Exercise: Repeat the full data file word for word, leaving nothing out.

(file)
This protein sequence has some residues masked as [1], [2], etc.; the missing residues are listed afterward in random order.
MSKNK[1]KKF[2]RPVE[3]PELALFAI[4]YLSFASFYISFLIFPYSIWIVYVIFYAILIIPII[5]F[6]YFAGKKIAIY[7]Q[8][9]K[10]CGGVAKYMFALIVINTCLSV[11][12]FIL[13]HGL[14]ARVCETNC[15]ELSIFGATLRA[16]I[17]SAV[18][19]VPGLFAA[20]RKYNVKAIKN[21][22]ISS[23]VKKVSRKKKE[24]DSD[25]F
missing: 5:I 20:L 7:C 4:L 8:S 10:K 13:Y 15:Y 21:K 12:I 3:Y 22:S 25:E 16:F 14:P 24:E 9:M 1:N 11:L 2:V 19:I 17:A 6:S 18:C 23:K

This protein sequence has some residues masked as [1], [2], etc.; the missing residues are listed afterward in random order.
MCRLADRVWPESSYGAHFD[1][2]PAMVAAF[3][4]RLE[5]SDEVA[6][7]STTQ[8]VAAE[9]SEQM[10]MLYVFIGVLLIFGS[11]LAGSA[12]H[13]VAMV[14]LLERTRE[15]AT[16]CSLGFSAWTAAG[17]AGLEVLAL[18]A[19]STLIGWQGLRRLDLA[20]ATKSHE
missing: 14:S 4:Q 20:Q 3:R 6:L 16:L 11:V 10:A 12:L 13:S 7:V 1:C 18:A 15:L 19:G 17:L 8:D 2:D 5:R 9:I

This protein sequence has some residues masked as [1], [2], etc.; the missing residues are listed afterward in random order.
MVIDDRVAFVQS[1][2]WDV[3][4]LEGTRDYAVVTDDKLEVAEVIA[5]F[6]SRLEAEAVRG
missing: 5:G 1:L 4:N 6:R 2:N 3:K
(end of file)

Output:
This protein sequence has some residues masked as [1], [2], etc.; the missing residues are listed afterward in random order.
MSKNK[1]KKF[2]RPVE[3]PELALFAI[4]YLSFASFYISFLIFPYSIWIVYVIFYAILIIPII[5]F[6]YFAGKKIAIY[7]Q[8][9]K[10]CGGVAKYMFALIVINTCLSV[11][12]FIL[13]HGL[14]ARVCETNC[15]ELSIFGATLRA[16]I[17]SAV[18][19]VPGLFAA[20]RKYNVKAIKN[21][22]ISS[23]VKKVSRKKKE[24]DSD[25]F
missing: 5:I 20:L 7:C 4:L 8:S 10:K 13:Y 15:Y 21:K 12:I 3:Y 22:S 25:E 16:F 14:P 24:E 9:M 1:N 11:L 2:V 19:I 17:A 6:S 18:C 23:K

This protein sequence has some residues masked as [1], [2], etc.; the missing residues are listed afterward in random order.
MCRLADRVWPESSYGAHFD[1][2]PAMVAAF[3][4]RLE[5]SDEVA[6][7]STTQ[8]VAAE[9]SEQM[10]MLYVFIGVLLIFGS[11]LAGSA[12]H[13]VAMV[14]LLERTRE[15]AT[16]CSLGFSAWTAAG[17]AGLEVLAL[18]A[19]STLIGWQGLRRLDLA[20]ATKSHE
missing: 14:S 4:Q 20:Q 3:R 6:L 16:L 11:V 10:A 12:L 13:S 7:V 1:C 18:A 15:L 19:G 17:L 8:D 2:D 5:R 9:I

This protein sequence has some residues masked as [1], [2], etc.; the missing residues are listed afterward in random order.
MVIDDRVAFVQS[1][2]WDV[3][4]LEGTRDYAVVTDDKLEVAEVIA[5]F[6]SRLEAEAVRG
missing: 5:G 1:L 4:N 6:R 2:N 3:K